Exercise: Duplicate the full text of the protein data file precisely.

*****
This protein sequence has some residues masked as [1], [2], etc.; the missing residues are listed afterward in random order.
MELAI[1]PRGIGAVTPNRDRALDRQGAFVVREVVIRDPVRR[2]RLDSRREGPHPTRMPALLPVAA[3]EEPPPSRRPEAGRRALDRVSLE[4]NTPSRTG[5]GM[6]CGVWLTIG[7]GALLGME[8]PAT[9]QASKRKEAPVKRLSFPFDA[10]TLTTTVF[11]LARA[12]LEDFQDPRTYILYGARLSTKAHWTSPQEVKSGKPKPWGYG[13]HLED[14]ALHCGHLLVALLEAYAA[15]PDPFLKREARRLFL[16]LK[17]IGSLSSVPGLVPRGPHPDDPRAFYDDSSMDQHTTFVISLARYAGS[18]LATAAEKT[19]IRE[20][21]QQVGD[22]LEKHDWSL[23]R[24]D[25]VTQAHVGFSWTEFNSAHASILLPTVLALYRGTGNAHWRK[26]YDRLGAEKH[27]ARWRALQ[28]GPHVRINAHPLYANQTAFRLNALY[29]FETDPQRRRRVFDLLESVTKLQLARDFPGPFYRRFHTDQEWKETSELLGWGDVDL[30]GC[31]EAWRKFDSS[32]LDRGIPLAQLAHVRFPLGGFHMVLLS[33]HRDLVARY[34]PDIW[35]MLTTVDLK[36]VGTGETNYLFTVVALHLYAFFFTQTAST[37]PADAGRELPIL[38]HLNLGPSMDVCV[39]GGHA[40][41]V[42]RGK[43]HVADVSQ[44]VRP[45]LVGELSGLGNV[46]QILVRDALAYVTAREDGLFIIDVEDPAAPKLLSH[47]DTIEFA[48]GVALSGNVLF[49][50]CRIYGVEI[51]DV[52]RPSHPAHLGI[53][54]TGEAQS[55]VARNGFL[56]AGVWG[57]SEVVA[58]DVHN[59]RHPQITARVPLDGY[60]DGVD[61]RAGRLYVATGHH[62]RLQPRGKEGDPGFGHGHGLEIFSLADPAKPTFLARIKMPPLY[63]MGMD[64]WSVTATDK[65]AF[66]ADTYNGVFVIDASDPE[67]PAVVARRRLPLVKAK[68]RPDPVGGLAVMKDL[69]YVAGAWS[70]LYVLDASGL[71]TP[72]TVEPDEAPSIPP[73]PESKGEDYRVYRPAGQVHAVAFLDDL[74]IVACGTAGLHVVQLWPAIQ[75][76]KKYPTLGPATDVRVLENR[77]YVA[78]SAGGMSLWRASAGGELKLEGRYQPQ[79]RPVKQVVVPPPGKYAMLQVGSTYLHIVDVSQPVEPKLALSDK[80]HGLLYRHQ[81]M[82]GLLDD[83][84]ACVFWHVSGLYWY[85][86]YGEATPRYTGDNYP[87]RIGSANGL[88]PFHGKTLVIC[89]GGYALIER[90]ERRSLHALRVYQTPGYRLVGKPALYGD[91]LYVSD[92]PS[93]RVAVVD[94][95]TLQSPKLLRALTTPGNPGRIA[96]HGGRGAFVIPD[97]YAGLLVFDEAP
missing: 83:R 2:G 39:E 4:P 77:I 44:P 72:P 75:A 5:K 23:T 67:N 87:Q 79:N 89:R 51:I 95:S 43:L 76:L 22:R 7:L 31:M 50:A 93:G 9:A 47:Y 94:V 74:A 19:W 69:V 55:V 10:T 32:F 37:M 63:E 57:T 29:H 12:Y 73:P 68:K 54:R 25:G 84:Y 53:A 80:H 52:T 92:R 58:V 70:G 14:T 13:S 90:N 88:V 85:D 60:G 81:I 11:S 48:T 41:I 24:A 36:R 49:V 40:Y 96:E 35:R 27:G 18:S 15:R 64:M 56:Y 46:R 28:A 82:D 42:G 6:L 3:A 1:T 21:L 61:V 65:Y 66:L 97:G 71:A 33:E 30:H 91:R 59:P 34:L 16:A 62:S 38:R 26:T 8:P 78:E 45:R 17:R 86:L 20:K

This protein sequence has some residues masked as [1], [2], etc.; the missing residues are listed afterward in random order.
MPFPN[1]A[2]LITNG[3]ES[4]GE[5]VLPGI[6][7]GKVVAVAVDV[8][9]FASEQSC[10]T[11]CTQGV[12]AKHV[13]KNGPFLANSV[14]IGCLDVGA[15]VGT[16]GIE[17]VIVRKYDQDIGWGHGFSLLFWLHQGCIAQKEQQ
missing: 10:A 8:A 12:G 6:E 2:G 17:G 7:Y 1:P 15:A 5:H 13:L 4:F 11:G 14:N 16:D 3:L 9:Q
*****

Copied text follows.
This protein sequence has some residues masked as [1], [2], etc.; the missing residues are listed afterward in random order.
MELAI[1]PRGIGAVTPNRDRALDRQGAFVVREVVIRDPVRR[2]RLDSRREGPHPTRMPALLPVAA[3]EEPPPSRRPEAGRRALDRVSLE[4]NTPSRTG[5]GM[6]CGVWLTIG[7]GALLGME[8]PAT[9]QASKRKEAPVKRLSFPFDA[10]TLTTTVF[11]LARA[12]LEDFQDPRTYILYGARLSTKAHWTSPQEVKSGKPKPWGYG[13]HLED[14]ALHCGHLLVALLEAYAA[15]PDPFLKREARRLFL[16]LK[17]IGSLSSVPGLVPRGPHPDDPRAFYDDSSMDQHTTFVISLARYAGS[18]LATAAEKT[19]IRE[20][21]QQVGD[22]LEKHDWSL[23]R[24]D[25]VTQAHVGFSWTEFNSAHASILLPTVLALYRGTGNAHWRK[26]YDRLGAEKH[27]ARWRALQ[28]GPHVRINAHPLYANQTAFRLNALY[29]FETDPQRRRRVFDLLESVTKLQLARDFPGPFYRRFHTDQEWKETSELLGWGDVDL[30]GC[31]EAWRKFDSS[32]LDRGIPLAQLAHVRFPLGGFHMVLLS[33]HRDLVARY[34]PDIW[35]MLTTVDLK[36]VGTGETNYLFTVVALHLYAFFFTQTAST[37]PADAGRELPIL[38]HLNLGPSMDVCV[39]GGHA[40][41]V[42]RGK[43]HVADVSQ[44]VRP[45]LVGELSGLGNV[46]QILVRDALAYVTAREDGLFIIDVEDPAAPKLLSH[47]DTIEFA[48]GVALSGNVLF[49][50]CRIYGVEI[51]DV[52]RPSHPAHLGI[53][54]TGEAQS[55]VARNGFL[56]AGVWG[57]SEVVA[58]DVHN[59]RHPQITARVPLDGY[60]DGVD[61]RAGRLYVATGHH[62]RLQPRGKEGDPGFGHGHGLEIFSLADPAKPTFLARIKMPPLY[63]MGMD[64]WSVTATDK[65]AF[66]ADTYNGVFVIDASDPE[67]PAVVARRRLPLVKAK[68]RPDPVGGLAVMKDL[69]YVAGAWS[70]LYVLDASGL[71]TP[72]TVEPDEAPSIPP[73]PESKGEDYRVYRPAGQVHAVAFLDDL[74]IVACGTAGLHVVQLWPAIQ[75][76]KKYPTLGPATDVRVLENR[77]YVA[78]SAGGMSLWRASAGGELKLEGRYQPQ[79]RPVKQVVVPPPGKYAMLQVGSTYLHIVDVSQPVEPKLALSDK[80]HGLLYRHQ[81]M[82]GLLDD[83][84]ACVFWHVSGLYWY[85][86]YGEATPRYTGDNYP[87]RIGSANGL[88]PFHGKTLVIC[89]GGYALIER[90]ERRSLHALRVYQTPGYRLVGKPALYGD[91]LYVSD[92]PS[93]RVAVVD[94][95]TLQSPKLLRALTTPGNPGRIA[96]HGGRGAFVIPD[97]YAGLLVFDEAP
missing: 83:R 2:G 39:E 4:P 77:I 44:P 72:P 75:A 5:K 23:T 67:N 87:Q 79:N 89:R 51:I 95:S 43:L 76:L 22:R 7:L 31:M 50:A 93:G 9:A 47:Y 94:V 74:A 19:W 69:V 55:V 10:T 32:F 37:M 63:E 57:T 29:H 12:Y 73:P 68:K 54:R 25:G 84:Y 53:A 80:H 52:T 92:R 58:V 70:G 14:T 13:S 90:N 88:V 85:D 60:G 81:I 11:S 48:T 41:I 24:A 36:R 49:V 40:Y 96:E 35:R 27:G 18:S 15:R 64:M 56:Y 46:R 28:A 82:D 42:G 6:L 3:A 1:T 21:L 61:V 65:Y 66:L 97:G 71:A 33:E 30:H 91:R 59:P 34:L 16:A 62:S 38:R 26:T 8:P 78:E 45:R 17:R 86:L 20:K

This protein sequence has some residues masked as [1], [2], etc.; the missing residues are listed afterward in random order.
MPFPN[1]A[2]LITNG[3]ES[4]GE[5]VLPGI[6][7]GKVVAVAVDV[8][9]FASEQSC[10]T[11]CTQGV[12]AKHV[13]KNGPFLANSV[14]IGCLDVGA[15]VGT[16]GIE[17]VIVRKYDQDIGWGHGFSLLFWLHQGCIAQKEQQ
missing: 10:A 8:A 12:G 6:E 2:G 17:G 7:Y 1:P 15:A 5:H 13:L 4:F 11:G 14:N 16:D 3:L 9:Q